Watermelons contain about 93 percent water, according to The Ohio State University Extension website, but that high water content doesn’t mean that they stay fresh indefinitely at room temperature; the carbohydrates and sugars in the fruit lead to spoilage eventually. How long a melon can stay at room temperature before you refrigerate it and before it goes bad depends on its size and its degree of ripeness when you bring it home from the store.
If you plan to use a watermelon within a few days, choose the ripest one you can find; look for a yellowish-white resting spot, as opposed to a white or pale green spot, where the melon has rested on the ground. A soft “give” when you press the blossom end of the melon, opposite the stem end, also indicates ripeness.
Whole melons stay fresh at room temperature, preferably in a cool, dark place to retard further ripening, for up to 10 days under ideal conditions, with no additional wrapping needed. But if your watermelon is already fully ripe when you bring it home, it may start to spoil within 3 or 4 days, especially on hot summer days.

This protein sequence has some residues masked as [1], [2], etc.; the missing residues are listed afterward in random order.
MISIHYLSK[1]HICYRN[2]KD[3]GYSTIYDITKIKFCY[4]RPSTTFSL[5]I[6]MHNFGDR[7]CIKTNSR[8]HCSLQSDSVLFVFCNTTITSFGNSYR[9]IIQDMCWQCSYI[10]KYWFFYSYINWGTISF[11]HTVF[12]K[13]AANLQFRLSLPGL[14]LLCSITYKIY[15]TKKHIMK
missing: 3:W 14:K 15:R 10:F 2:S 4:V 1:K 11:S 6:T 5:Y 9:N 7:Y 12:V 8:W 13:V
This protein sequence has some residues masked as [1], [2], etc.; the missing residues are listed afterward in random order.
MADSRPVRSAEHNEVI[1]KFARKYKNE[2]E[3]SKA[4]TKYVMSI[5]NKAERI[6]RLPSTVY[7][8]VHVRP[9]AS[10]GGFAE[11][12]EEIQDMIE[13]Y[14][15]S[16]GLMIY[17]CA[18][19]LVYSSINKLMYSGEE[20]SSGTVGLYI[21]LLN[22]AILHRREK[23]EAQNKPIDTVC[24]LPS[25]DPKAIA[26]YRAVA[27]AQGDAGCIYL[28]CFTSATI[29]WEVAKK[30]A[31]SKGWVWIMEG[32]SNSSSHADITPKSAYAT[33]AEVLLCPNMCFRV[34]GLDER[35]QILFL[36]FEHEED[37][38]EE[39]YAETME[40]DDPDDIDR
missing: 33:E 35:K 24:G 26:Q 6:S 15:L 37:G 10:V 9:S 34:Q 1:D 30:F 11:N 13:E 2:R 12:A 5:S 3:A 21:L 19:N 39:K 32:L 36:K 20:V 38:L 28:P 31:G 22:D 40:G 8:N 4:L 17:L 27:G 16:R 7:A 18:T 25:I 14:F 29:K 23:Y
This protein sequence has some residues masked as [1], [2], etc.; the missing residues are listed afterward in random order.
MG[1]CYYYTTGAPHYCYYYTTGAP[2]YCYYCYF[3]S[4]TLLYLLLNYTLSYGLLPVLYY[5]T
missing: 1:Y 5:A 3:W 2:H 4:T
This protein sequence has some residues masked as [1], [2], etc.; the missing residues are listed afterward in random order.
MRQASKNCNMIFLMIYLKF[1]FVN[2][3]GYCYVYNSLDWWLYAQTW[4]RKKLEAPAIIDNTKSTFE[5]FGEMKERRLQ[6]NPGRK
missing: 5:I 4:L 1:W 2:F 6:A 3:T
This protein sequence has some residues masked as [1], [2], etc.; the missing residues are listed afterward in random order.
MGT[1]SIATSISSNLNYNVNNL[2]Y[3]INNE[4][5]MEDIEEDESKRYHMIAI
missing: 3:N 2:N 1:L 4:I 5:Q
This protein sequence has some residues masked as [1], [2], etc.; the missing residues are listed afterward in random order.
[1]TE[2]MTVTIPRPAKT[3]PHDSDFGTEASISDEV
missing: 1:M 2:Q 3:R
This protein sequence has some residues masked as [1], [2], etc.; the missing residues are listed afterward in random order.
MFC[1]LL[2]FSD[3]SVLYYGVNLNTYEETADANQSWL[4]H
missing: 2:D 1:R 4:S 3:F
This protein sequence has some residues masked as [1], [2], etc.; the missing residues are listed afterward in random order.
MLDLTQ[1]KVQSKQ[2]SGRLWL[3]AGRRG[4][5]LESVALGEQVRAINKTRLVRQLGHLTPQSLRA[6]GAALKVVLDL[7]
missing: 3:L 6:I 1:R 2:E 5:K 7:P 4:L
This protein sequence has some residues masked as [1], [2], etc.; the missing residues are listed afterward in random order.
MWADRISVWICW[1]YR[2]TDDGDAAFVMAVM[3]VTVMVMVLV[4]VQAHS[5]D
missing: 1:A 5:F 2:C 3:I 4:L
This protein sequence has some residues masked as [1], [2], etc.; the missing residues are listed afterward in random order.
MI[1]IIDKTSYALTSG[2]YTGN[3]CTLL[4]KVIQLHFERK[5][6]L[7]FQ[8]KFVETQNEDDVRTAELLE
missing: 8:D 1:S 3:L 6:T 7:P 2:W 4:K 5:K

A whole watermelon stays fresh for up to 2 weeks in the refrigerator, with no wrapping necessary, but may only last for 1 week depending on the degree of ripeness when purchased or picked.
Let watermelon come to room temperature for 1 hour before serving so its flavors and aromas are more intense.
Once it’s cut, whether into chunks or slices without the rind or in halves or quarters with the rind left on, watermelon stays fresh in the refrigerator for 3 to 4 days; never store cut watermelon, or any cut fruit, at room temperature for longer than 2 hours. Cover the cut portion of the melon tightly with plastic or foil or store cut pieces in an airtight container to slow down the aging, oxidation processes.
Cut watermelon stays safe for up to 10 months wrapped tightly in foil and plastic in the freezer. The flesh will be soft and inedible for eating out of hand, but it adds sweet, watermelon flavor in smoothies and sorbets.